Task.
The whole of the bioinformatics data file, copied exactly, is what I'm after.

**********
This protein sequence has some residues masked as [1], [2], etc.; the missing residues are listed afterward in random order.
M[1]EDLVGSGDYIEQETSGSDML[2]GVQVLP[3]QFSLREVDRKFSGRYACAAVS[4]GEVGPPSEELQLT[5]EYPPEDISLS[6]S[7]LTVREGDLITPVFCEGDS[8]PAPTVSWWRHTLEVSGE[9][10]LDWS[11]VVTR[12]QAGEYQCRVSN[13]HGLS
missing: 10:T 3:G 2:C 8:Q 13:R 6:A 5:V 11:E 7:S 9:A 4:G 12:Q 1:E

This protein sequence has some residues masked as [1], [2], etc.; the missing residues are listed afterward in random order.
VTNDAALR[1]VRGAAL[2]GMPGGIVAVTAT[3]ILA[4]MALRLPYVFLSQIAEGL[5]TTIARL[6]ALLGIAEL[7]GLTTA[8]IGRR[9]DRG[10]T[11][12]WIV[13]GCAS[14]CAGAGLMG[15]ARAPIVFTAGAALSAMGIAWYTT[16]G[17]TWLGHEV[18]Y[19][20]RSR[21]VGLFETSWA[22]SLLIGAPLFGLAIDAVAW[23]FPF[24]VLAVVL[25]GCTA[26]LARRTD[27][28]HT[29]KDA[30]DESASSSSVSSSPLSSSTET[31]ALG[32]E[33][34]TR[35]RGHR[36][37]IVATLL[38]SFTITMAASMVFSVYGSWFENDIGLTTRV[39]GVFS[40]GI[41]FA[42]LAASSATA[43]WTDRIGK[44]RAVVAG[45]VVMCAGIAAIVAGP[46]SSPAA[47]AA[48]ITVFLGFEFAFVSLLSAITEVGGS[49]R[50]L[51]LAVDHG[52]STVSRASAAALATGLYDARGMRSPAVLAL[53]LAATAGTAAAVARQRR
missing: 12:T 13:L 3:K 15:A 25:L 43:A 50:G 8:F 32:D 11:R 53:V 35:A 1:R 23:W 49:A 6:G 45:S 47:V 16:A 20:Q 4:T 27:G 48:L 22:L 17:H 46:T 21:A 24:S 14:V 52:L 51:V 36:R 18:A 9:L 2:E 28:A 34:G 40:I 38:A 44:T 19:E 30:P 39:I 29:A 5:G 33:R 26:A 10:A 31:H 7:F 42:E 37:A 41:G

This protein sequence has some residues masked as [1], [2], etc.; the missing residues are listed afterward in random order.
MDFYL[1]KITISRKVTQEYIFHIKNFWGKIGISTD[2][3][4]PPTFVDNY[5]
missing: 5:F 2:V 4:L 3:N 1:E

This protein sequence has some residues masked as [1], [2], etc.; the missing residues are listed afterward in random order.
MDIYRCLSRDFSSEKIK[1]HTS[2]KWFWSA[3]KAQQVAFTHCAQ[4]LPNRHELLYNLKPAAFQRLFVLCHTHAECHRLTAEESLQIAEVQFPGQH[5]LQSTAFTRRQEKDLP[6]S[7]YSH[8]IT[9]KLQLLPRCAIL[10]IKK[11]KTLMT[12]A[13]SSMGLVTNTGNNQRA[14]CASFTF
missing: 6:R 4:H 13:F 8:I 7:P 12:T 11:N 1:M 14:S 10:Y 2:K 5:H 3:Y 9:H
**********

This protein sequence has some residues masked as [1], [2], etc.; the missing residues are listed afterward in random order.
M[1]EDLVGSGDYIEQETSGSDML[2]GVQVLP[3]QFSLREVDRKFSGRYACAAVS[4]GEVGPPSEELQLT[5]EYPPEDISLS[6]S[7]LTVREGDLITPVFCEGDS[8]PAPTVSWWRHTLEVSGE[9][10]LDWS[11]VVTR[12]QAGEYQCRVSN[13]HGLS
missing: 10:T 3:G 2:C 8:Q 13:R 6:A 5:V 11:E 7:S 9:A 4:G 12:Q 1:E

This protein sequence has some residues masked as [1], [2], etc.; the missing residues are listed afterward in random order.
VTNDAALR[1]VRGAAL[2]GMPGGIVAVTAT[3]ILA[4]MALRLPYVFLSQIAEGL[5]TTIARL[6]ALLGIAEL[7]GLTTA[8]IGRR[9]DRG[10]T[11][12]WIV[13]GCAS[14]CAGAGLMG[15]ARAPIVFTAGAALSAMGIAWYTT[16]G[17]TWLGHEV[18]Y[19][20]RSR[21]VGLFETSWA[22]SLLIGAPLFGLAIDAVAW[23]FPF[24]VLAVVL[25]GCTA[26]LARRTD[27][28]HT[29]KDA[30]DESASSSSVSSSPLSSSTET[31]ALG[32]E[33][34]TR[35]RGHR[36][37]IVATLL[38]SFTITMAASMVFSVYGSWFENDIGLTTRV[39]GVFS[40]GI[41]FA[42]LAASSATA[43]WTDRIGK[44]RAVVAG[45]VVMCAGIAAIVAGP[46]SSPAA[47]AA[48]ITVFLGFEFAFVSLLSAITEVGGS[49]R[50]L[51]LAVDHG[52]STVSRASAAALATGLYDARGMRSPAVLAL[53]LAATAGTAAAVARQRR
missing: 12:T 13:L 3:K 15:A 25:L 43:A 50:G 8:F 32:D 11:R 53:V 35:A 1:R 23:W 49:A 6:G 45:S 47:V 16:A 20:Q 4:T 27:G 48:L 22:L 17:H 46:T 21:A 24:S 14:V 52:L 51:V 36:R 18:A 9:L 2:E 28:A 34:G 40:I 38:A 44:T 19:E 30:P 39:I 29:A 5:G 33:R 26:A 10:A 31:H 7:F 42:E 37:A 41:G

This protein sequence has some residues masked as [1], [2], etc.; the missing residues are listed afterward in random order.
MDFYL[1]KITISRKVTQEYIFHIKNFWGKIGISTD[2][3][4]PPTFVDNY[5]
missing: 5:F 2:V 4:L 3:N 1:E

This protein sequence has some residues masked as [1], [2], etc.; the missing residues are listed afterward in random order.
MDIYRCLSRDFSSEKIK[1]HTS[2]KWFWSA[3]KAQQVAFTHCAQ[4]LPNRHELLYNLKPAAFQRLFVLCHTHAECHRLTAEESLQIAEVQFPGQH[5]LQSTAFTRRQEKDLP[6]S[7]YSH[8]IT[9]KLQLLPRCAIL[10]IKK[11]KTLMT[12]A[13]SSMGLVTNTGNNQRA[14]CASFTF
missing: 6:R 4:H 13:F 8:I 7:P 12:T 11:N 1:M 14:S 10:Y 2:K 5:H 3:Y 9:H